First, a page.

“And like I was saying about the housing benefit system, this is supposed to be the tool to protect people who are renting, both within the social system and outside it,” she continues. “This is simply not working as the system has too many flaws and obstacles. The rent for tenants of Félagsbústaðir is lower than that on the free market but it’s still high considering the tenant’s income. The tenants are mostly minimum wage workers and people on social benefits… The criteria for qualifying for social housing is being not only financially vulnerable, but also socially vulnerable, so many of the tenants come from poor or working class backgrounds, are immigrants, have poor safety-nets and many are also dealing with health issues that limit their options on the job-market. Some form of rent control would obviously be needed to protect people who rent in general, but I think this is a decision for Parliament to make and there has been a reluctance to discuss this as it has been heavily opposed by the right wing.”
All this can be fixed
The solutions to these problems are many, requiring concerted effort from both the City of Reykjavík and Parliament. A lot of that goes towards education for immigrants on what their rights even are.
“It should be that when you first arrive in the country, the first thing you get in your hands is contact information for your union representative and a printed sheet of your rights,” Sanna offers. “If it isn’t clear already, put it into the law that if you’re renting from someone you’re working for, they cannot take the money for the rent from your salary. It should be the worker’s right to get the bill and pay it, instead of someone with so much power taking money out of their salary.”
Laws on suitable housing apply to company housing as well, she says, but “the reason why it’s so difficult to make sure that this housing follows the law is that it’s not our house. We can’t just like storm in and check that it’s all suitable. But it should raise a red flag if in the National Registry there are over 70 people registered in one house or flat. The municipality should get a notification saying ‘this doesn’t add up, you should do a house call’. But right now, you can just register your home as being anywhere.”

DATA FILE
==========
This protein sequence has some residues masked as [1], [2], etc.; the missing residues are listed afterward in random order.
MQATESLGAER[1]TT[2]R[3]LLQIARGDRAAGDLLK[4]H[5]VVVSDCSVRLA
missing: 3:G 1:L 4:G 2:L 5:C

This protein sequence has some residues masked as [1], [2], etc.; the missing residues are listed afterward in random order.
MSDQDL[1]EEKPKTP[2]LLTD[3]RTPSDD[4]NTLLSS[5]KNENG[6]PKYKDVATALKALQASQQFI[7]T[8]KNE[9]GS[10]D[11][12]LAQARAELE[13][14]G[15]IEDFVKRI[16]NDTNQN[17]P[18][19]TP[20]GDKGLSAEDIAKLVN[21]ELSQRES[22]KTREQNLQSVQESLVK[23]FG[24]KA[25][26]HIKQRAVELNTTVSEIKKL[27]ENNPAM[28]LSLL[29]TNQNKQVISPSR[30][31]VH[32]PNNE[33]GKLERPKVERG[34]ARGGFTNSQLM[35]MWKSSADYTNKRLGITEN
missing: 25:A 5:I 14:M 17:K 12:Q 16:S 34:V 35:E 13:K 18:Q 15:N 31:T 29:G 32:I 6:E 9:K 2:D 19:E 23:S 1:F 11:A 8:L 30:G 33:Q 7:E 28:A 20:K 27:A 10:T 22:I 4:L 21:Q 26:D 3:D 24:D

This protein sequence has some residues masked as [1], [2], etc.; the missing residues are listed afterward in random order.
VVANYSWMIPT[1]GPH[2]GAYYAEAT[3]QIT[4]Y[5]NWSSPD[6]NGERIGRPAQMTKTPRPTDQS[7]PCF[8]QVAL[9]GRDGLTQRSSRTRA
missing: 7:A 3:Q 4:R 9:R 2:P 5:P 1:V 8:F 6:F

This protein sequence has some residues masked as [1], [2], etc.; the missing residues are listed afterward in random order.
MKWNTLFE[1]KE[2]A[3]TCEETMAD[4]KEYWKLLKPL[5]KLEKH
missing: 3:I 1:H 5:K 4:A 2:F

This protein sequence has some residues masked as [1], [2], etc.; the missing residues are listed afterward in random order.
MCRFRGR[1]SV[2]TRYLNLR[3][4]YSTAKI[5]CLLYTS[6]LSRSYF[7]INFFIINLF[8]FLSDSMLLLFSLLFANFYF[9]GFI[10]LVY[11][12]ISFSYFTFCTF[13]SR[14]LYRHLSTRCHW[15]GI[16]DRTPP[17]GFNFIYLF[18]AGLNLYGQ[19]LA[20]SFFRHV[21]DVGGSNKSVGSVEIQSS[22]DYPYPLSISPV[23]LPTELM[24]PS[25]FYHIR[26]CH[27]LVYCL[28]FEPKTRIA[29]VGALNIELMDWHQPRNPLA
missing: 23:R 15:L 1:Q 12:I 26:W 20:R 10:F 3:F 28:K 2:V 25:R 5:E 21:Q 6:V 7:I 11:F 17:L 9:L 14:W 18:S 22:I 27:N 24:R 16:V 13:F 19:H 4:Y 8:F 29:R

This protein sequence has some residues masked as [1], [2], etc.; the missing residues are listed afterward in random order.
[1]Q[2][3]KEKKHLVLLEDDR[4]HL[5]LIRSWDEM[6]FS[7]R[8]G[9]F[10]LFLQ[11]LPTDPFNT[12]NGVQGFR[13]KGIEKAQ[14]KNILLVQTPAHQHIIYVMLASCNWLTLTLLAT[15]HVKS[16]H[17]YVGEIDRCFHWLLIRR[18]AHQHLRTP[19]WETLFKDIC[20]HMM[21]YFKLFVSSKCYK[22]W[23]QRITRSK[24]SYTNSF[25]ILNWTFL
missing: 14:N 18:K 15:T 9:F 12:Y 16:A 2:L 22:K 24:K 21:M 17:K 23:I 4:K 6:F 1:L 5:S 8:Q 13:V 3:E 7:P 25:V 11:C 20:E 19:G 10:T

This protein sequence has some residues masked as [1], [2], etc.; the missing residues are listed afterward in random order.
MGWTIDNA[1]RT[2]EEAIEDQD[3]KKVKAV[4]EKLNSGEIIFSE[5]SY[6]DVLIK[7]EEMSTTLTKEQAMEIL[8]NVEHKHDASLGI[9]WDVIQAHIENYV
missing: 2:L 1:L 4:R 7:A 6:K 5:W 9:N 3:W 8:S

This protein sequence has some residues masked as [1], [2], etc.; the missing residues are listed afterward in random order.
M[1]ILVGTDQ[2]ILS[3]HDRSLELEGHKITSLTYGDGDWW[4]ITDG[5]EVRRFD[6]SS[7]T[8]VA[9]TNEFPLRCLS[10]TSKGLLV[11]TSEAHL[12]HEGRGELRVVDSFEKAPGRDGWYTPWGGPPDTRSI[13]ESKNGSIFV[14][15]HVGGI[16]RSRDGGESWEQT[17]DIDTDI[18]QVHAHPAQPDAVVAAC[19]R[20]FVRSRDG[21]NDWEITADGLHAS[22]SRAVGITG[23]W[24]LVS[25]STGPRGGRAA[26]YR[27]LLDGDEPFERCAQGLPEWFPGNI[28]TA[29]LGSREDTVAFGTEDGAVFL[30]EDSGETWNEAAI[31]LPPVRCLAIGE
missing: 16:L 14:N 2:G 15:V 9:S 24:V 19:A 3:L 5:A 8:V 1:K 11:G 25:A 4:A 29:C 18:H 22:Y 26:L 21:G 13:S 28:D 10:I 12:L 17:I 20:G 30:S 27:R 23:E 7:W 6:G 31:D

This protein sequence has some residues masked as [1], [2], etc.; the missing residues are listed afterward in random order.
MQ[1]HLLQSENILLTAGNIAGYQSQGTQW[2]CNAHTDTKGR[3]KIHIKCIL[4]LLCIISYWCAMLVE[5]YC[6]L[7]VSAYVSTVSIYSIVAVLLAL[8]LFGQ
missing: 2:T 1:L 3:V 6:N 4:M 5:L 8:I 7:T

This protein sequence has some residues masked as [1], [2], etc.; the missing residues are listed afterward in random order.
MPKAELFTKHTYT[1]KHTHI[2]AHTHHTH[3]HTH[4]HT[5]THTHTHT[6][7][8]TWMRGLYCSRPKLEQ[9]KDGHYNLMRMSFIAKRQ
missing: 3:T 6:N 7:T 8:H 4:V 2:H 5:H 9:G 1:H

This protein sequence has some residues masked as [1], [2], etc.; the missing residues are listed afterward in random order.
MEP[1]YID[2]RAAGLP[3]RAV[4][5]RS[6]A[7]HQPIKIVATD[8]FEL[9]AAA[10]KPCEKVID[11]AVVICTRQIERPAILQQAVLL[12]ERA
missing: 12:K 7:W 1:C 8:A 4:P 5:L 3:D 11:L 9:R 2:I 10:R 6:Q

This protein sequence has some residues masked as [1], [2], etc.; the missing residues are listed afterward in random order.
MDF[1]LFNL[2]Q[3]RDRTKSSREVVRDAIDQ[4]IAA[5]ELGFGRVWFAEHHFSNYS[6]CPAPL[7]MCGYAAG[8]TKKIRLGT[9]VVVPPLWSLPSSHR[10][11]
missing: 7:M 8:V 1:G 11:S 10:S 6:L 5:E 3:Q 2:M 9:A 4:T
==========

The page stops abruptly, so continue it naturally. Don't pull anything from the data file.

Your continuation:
“I think we have all the answers of what needs to be done,” Sanna continues. “I don’t understand why it’s so difficult to implement it into law. Why can’t we just knock on the door and say, ‘Hey, there’s a lot of people registered here, and we’ve been getting complaints and tips from neighbours that this place needs to be fixed up. Can we just take a look inside?’ I know we need to respect people’s privacy, but why can’t we establish regulations to watch people’s safety, to prevent something like this?”
Overall, Sanna would also like to see an expansion of social housing.
“Housing needs to become more social,” she says. “We have social housing for the most vulnerable in our society, but in other countries, it’s more common and available to other groups in society. Make it more available so that people aren’t forced to live in a situation that is dangerous. The city and the national government has a lot of responsibility to socialise housing. It’s a commodity now, but it shouldn’t be.”
Sanna adds: “I want to stress that it shouldn’t be the job of immigrants to tell us what needs to be fixed, but I would be glad to see, instead of us politicians saying ‘this and that needs to be done’, if we could see the direct voice of immigrants that want to tell us what needs to be fixed—if they could do that, I think that’s the best thing really.”
Laufey agrees, saying:
“We need more social housing and more options for people on a low income. It should be available to a broader expanse of people—more like what we see in Europe. It’s terrible to be on the free market and have a family and you have a short-term contract. It’s a terrible insecurity to never know where you’re going to be next year. The free market is not working as a solution. They’re not building what we want fast enough. Obviously, whatever is being done now is not enough.”
In the end, while all low income workers on the rental market in Reykjavík face challenges, immigrants are always going to be more vulnerable. As Laufey points out, “If an Icelandic person is having certain problems [with the rental market], the problems are not going to be less for the immigrant. You have xenophobia adding to the myriad things that affect all of us.” Still, there are at least practical solutions that can be taken to ensure housing for all of Iceland’s residents, foreign-born and domestic, provided the political will is there.